As an entry to this magnificent country, we came through the decrepit jewel of Cuba – Havana. In this bubbling cauldron of life, food, dance, charm and hustle one could walk the streets aimlessly and become overwhelmed with amazing sights. It was by far one of the most unique cities I will ever visit.
View from the Hotel Sevilla. Built in 1908, the hotel was known as a symbol of Cuba’s mafia elite.
The sounds in the morning were incredible. These kids were marching and chanting like soldiers up and down the Prado.
After the rain
Sevilla Hotel Lobby
The whole time, we hardly saw a basketball hoop that was still up. I wonder if people used them for toilets??
The Capitol building in Havana Square was modeled after the US Capitol. It differs in dimension only by a couple of centimeters
The cars were all kept up remarkably well. As one cabby described to us, his car was his livelihood.. without it he’d die
This was the only really weird Santeria nonsense we saw down there (why waste good food?). This dead chicken was laid at the base of a tree beside the Capitol
Open air markets were everywhere. Fresh meats and fruits could be bought but were quite expensive for the average citizen
I loved how the long the staircases were, they just disappeared into the darkness of each house
Ché’s words were painted everywhere. “Patria o Muerte, venceremos.” (Liberty or Death, we will win)
The animals of Havana walked around like they owned the place. They were totally oblivious to any people or cars moving around them
This cat looked really constipated
If it wasn’t for the tons of people walking through them, you would have thought the apocalypse had just occurred in some places.
Considering there isn’t many materials available for upkeep of a home, Cubans have had to be quite resourceful over the past 54 years. Paint has proven to be a homeowner’s best friend. Looking up some of the blocks, you could swear you were back in the 1950’s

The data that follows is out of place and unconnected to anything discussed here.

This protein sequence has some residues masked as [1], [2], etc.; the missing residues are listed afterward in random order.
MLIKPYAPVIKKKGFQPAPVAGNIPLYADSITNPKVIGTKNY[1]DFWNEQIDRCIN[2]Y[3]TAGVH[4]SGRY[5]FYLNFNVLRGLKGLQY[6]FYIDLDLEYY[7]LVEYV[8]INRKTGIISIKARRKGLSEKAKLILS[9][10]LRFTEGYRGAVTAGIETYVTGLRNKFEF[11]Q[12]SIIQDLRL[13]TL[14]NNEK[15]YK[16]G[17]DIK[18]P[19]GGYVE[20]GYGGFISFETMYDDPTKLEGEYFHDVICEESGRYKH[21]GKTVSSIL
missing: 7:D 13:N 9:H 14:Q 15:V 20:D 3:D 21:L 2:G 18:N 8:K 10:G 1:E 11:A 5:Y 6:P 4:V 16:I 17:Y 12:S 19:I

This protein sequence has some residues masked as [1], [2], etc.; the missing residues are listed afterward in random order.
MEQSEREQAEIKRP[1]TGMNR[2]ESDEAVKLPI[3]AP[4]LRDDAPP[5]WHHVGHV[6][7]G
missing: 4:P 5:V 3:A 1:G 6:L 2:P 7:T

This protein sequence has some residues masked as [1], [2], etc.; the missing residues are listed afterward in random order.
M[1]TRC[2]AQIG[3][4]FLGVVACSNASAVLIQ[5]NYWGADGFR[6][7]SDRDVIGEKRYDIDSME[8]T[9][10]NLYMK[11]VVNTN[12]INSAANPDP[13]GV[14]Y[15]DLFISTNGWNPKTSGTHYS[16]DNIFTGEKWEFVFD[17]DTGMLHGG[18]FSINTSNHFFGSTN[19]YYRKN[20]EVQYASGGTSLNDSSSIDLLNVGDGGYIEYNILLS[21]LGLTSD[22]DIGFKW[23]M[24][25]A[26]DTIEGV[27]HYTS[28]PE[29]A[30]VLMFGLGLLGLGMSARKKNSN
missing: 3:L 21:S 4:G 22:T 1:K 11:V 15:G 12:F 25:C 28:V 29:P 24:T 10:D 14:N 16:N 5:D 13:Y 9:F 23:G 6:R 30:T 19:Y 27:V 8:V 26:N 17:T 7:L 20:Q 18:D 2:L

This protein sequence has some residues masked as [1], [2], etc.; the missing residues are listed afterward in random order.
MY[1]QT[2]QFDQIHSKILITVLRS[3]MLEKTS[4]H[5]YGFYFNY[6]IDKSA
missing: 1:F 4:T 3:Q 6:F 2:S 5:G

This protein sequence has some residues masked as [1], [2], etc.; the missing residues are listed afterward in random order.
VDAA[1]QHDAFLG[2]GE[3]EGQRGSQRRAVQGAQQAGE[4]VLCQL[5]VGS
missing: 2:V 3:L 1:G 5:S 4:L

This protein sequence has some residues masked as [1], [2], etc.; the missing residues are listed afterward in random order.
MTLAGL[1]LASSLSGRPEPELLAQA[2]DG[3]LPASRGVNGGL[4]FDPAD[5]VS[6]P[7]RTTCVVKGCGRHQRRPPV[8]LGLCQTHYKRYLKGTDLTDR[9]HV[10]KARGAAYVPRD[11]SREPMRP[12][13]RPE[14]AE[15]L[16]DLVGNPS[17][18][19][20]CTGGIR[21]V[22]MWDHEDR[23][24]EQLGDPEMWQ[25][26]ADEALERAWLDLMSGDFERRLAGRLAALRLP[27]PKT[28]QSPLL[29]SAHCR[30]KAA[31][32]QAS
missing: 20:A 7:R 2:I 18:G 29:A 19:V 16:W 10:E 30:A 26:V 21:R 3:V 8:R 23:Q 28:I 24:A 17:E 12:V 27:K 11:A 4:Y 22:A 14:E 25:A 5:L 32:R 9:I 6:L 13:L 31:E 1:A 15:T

There was even some stencil art
Up to Columbus Circle
Reminded me of old New York
These kids were knocking on doors asking people for clothes…
They were perfect candidates for some of the clothes people donated from Old First Dutch Reformed Church in Brooklyn…
Arguing over Dominoes
The balcony – A Cuban’s best friend
La Universidad de Habana
There were no advertisements on the whole island, only revolutionary slogans. It was weird not being bombarded with ads everywhere we went
Sax in the city
Hipsters of Havana
The Malecón – Havana’s seawall that was built in the early 20th century. It’s meant to serve as protection against the raging surf, but it really serves as a promenade from lovers and fisherman looking for a “free” meal.
The Malecón is for lovers…
the flag was made out of puzzle pieces someone glued to the sea wall
Hard day’s walk
Carlos the Cabbie in his 1951 Chevy (His “Vida”, as he called her)
Castillo de Morro – Built in 1589
Originally built by the Spanish, it helped protect the harbor from outsiders until the British took it in the seven-days war in 1762. It’s famous for its views of Havana harbor and its open latrines that empty out into the sea below.
The only church we saw in Havana
The castle was made from whatever materials were in the harbor
On the north side, the guns were a bit more modern
World famous potties – Can you find the coral cross?
South side of the castle
Work left undone
Down the grid
Long lines at the banks for the monthly rations
Nothing goes to waste
This kid was doing the moonwalk
Hombre de Pajaros
These old wooden doors lined the streets. They were at least nine feet tall